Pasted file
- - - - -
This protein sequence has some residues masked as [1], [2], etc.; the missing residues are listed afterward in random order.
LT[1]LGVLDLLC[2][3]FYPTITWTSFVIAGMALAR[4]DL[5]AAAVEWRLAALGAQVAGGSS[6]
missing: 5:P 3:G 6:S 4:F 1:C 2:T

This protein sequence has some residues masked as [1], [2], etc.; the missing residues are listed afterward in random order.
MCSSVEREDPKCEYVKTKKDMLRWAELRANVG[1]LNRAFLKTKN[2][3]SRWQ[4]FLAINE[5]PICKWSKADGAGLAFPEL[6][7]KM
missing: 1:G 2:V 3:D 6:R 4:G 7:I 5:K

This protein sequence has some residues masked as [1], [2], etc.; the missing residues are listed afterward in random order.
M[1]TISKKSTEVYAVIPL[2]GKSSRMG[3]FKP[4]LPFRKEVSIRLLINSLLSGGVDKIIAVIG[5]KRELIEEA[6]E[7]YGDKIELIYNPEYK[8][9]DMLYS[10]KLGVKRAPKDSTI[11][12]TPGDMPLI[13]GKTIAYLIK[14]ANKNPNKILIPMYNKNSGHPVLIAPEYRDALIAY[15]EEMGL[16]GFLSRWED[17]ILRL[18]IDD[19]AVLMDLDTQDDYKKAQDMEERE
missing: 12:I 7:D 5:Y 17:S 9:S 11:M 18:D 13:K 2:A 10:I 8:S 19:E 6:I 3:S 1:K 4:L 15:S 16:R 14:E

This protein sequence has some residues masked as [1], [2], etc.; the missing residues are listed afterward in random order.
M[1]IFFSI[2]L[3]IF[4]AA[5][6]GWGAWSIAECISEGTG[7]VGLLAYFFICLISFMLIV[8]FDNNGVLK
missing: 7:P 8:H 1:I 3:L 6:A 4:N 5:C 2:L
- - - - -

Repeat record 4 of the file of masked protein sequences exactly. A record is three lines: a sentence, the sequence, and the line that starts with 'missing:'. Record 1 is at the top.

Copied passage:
This protein sequence has some residues masked as [1], [2], etc.; the missing residues are listed afterward in random order.
M[1]IFFSI[2]L[3]IF[4]AA[5][6]GWGAWSIAECISEGTG[7]VGLLAYFFICLISFMLIV[8]FDNNGVLK
missing: 7:P 8:H 1:I 3:L 6:A 4:N 5:C 2:L